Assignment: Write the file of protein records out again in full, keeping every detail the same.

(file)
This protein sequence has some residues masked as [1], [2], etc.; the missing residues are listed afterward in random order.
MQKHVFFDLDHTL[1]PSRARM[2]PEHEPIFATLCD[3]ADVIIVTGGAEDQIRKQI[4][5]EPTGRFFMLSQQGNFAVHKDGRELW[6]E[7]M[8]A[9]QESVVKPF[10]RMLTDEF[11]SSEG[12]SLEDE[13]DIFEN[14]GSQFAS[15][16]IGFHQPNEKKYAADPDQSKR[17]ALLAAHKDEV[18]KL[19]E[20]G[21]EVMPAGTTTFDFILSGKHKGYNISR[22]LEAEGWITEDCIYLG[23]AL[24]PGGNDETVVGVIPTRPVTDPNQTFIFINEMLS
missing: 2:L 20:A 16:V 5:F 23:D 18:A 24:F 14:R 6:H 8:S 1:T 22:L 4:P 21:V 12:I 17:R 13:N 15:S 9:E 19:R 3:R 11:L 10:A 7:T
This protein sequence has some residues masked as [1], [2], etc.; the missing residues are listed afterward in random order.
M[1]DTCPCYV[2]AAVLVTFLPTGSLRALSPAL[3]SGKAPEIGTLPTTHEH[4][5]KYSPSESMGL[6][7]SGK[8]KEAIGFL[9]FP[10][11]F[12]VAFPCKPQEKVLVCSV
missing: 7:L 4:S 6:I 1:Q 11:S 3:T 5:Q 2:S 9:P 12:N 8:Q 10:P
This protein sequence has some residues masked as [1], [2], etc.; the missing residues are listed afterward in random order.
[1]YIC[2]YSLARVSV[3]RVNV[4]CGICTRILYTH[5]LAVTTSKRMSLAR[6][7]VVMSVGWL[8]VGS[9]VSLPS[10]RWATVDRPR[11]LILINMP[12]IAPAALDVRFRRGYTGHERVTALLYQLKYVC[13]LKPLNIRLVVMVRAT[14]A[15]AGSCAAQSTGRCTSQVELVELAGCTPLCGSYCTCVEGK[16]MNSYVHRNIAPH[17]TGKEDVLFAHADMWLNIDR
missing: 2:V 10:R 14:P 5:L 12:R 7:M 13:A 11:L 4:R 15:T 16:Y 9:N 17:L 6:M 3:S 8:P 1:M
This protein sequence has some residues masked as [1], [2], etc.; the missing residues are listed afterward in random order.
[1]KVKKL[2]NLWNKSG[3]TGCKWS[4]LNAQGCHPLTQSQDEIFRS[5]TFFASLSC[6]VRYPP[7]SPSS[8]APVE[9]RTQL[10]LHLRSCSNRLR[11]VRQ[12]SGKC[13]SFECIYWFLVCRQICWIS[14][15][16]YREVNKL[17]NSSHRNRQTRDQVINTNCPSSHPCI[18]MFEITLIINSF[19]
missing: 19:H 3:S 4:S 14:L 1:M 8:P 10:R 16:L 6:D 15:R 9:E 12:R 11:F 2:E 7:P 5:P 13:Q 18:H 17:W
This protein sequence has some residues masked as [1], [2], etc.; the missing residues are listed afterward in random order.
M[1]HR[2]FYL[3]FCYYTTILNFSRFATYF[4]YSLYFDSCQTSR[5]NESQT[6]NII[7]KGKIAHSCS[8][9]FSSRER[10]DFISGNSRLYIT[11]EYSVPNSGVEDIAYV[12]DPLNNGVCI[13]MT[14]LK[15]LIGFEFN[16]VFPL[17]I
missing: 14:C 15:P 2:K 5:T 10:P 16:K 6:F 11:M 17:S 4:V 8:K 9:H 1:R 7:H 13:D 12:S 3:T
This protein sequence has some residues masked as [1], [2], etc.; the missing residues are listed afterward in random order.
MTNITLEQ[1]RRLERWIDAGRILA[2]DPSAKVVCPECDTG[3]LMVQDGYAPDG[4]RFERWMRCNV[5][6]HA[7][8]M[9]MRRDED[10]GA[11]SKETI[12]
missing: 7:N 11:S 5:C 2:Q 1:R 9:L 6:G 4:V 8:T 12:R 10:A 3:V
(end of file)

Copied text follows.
This protein sequence has some residues masked as [1], [2], etc.; the missing residues are listed afterward in random order.
MQKHVFFDLDHTL[1]PSRARM[2]PEHEPIFATLCD[3]ADVIIVTGGAEDQIRKQI[4][5]EPTGRFFMLSQQGNFAVHKDGRELW[6]E[7]M[8]A[9]QESVVKPF[10]RMLTDEF[11]SSEG[12]SLEDE[13]DIFEN[14]GSQFAS[15][16]IGFHQPNEKKYAADPDQSKR[17]ALLAAHKDEV[18]KL[19]E[20]G[21]EVMPAGTTTFDFILSGKHKGYNISR[22]LEAEGWITEDCIYLG[23]AL[24]PGGNDETVVGVIPTRPVTDPNQTFIFINEMLS
missing: 2:L 20:A 16:V 5:F 23:D 18:A 24:F 14:R 6:H 8:S 1:T 22:L 4:P 21:V 12:I 17:R 13:N 15:S 9:E 19:R 3:R 11:L 10:A 7:T
This protein sequence has some residues masked as [1], [2], etc.; the missing residues are listed afterward in random order.
M[1]DTCPCYV[2]AAVLVTFLPTGSLRALSPAL[3]SGKAPEIGTLPTTHEH[4][5]KYSPSESMGL[6][7]SGK[8]KEAIGFL[9]FP[10][11]F[12]VAFPCKPQEKVLVCSV
missing: 7:L 4:S 6:I 1:Q 11:S 3:T 5:Q 2:S 9:P 12:N 8:Q 10:P
This protein sequence has some residues masked as [1], [2], etc.; the missing residues are listed afterward in random order.
[1]YIC[2]YSLARVSV[3]RVNV[4]CGICTRILYTH[5]LAVTTSKRMSLAR[6][7]VVMSVGWL[8]VGS[9]VSLPS[10]RWATVDRPR[11]LILINMP[12]IAPAALDVRFRRGYTGHERVTALLYQLKYVC[13]LKPLNIRLVVMVRAT[14]A[15]AGSCAAQSTGRCTSQVELVELAGCTPLCGSYCTCVEGK[16]MNSYVHRNIAPH[17]TGKEDVLFAHADMWLNIDR
missing: 2:V 10:R 14:P 5:L 12:R 7:M 13:A 11:L 4:R 15:T 16:Y 9:N 17:L 6:M 3:S 8:P 1:M
This protein sequence has some residues masked as [1], [2], etc.; the missing residues are listed afterward in random order.
[1]KVKKL[2]NLWNKSG[3]TGCKWS[4]LNAQGCHPLTQSQDEIFRS[5]TFFASLSC[6]VRYPP[7]SPSS[8]APVE[9]RTQL[10]LHLRSCSNRLR[11]VRQ[12]SGKC[13]SFECIYWFLVCRQICWIS[14][15][16]YREVNKL[17]NSSHRNRQTRDQVINTNCPSSHPCI[18]MFEITLIINSF[19]
missing: 19:H 3:S 4:S 14:L 1:M 8:P 10:R 16:L 6:D 15:R 9:E 12:R 11:F 2:E 7:P 5:P 13:Q 18:H 17:W
This protein sequence has some residues masked as [1], [2], etc.; the missing residues are listed afterward in random order.
M[1]HR[2]FYL[3]FCYYTTILNFSRFATYF[4]YSLYFDSCQTSR[5]NESQT[6]NII[7]KGKIAHSCS[8][9]FSSRER[10]DFISGNSRLYIT[11]EYSVPNSGVEDIAYV[12]DPLNNGVCI[13]MT[14]LK[15]LIGFEFN[16]VFPL[17]I
missing: 14:C 15:P 2:K 5:T 10:P 16:K 6:F 11:M 17:S 4:V 8:K 9:H 1:R 7:H 13:D 12:S 3:T
This protein sequence has some residues masked as [1], [2], etc.; the missing residues are listed afterward in random order.
MTNITLEQ[1]RRLERWIDAGRILA[2]DPSAKVVCPECDTG[3]LMVQDGYAPDG[4]RFERWMRCNV[5][6]HA[7][8]M[9]MRRDED[10]GA[11]SKETI[12]
missing: 7:N 11:S 5:C 2:Q 1:R 9:L 6:G 4:V 8:T 12:R 10:A 3:V